Study Abroad in South America

Monday, June 20, 2016

One of my favorite experiences in business school has been the study aboard component. I chose to take a class that focused on South American and was called “Marketing in the Mayhem: Why Chile Thrives and How Argentina Tries.” I was excited to learn more about why two countries that are so close geographical are so different economically. In our class leading up to the trip we learned that many of these differences were driven by their global trade policies. While this all sounded interesting on paper, I was excited to see how these economic choices would manifest on the streets on Buenos Aires and Santiago.


I had been previously to Chile for a couple of days, but I had never been to Argentina. In Buenos Aires I had visions of European architecture and fashion forward Argentines strutting down the street. Argentina, particularly Buenos Aires, had always been portrayed as stylish and modern, one of the largest cities of South America. This, however, was not exactly true. It was clear that its closed trade economy had made it difficult for the country to develop and prosper. Chile on the other hand was nicer than I expected, and truly blew me away in terms of its beauty and modern conveniences. It was not until this class that my perceptions changed, particularly driven my deeper understanding of the political and economic histories of each country. 

River views

Of the 20+ companies we visited, our visit to 3M Argentina was the most eye opening in terms of the challenges of doing business in Argentina (particularly as a multinational company). Our visit was led by the country business leader for 3M’s industrial products in Argentina. He expressed the daily struggles he faces doing business in a country with a consistently devaluing and unstable currency.  He told stories of not being able to meet his US goals due to large currency devaluation. On a positive note, he talked about the many efficiencies and innovation opportunities he has by being a regional arm of such a large company. He also shared that 3M had broader, strategic reasons to do business in South America beyond profit, such as having access to powerhouse countries such as Brazil. These and other reasons really helped us to understand the very real complexities of doing business abroad, but also how important it is to look outside your own backyard for ideas and innovation.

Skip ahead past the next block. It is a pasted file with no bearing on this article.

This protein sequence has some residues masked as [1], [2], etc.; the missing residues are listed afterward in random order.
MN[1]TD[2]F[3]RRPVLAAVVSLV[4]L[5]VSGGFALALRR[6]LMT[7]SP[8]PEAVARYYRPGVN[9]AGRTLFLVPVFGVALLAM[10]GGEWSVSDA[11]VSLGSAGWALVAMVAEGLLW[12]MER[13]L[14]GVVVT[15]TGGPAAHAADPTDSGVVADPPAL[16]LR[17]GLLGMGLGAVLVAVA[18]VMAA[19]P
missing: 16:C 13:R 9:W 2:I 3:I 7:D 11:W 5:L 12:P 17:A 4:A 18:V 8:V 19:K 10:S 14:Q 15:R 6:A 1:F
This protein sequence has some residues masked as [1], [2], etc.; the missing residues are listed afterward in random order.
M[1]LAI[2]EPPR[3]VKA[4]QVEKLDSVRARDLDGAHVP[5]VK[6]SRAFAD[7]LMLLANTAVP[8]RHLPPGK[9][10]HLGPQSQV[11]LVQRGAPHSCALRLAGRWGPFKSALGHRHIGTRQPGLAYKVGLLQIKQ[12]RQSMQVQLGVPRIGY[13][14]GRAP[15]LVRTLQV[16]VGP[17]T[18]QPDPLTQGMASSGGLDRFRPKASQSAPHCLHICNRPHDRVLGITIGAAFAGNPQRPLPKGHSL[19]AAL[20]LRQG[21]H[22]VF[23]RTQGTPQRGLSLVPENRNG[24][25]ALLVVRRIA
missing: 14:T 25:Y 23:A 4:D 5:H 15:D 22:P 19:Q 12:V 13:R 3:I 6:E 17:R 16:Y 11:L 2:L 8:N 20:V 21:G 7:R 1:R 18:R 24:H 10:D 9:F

I can honestly say I have a much deeper understanding of how much a country’s trade policy impacts its people, businesses and profitability after this class and trip. I also realized how much more interconnected and reliant businesses are on their governments. Governments can do great things to help an economy grow (as seen by Chile) but they can also make decisions that make doing business very difficult. 

Not only will I take away these important business lessons, but more importantly I will take the memories with my friends and classmates as we got to know and explore new cultures, cuisines and people.

Group Picture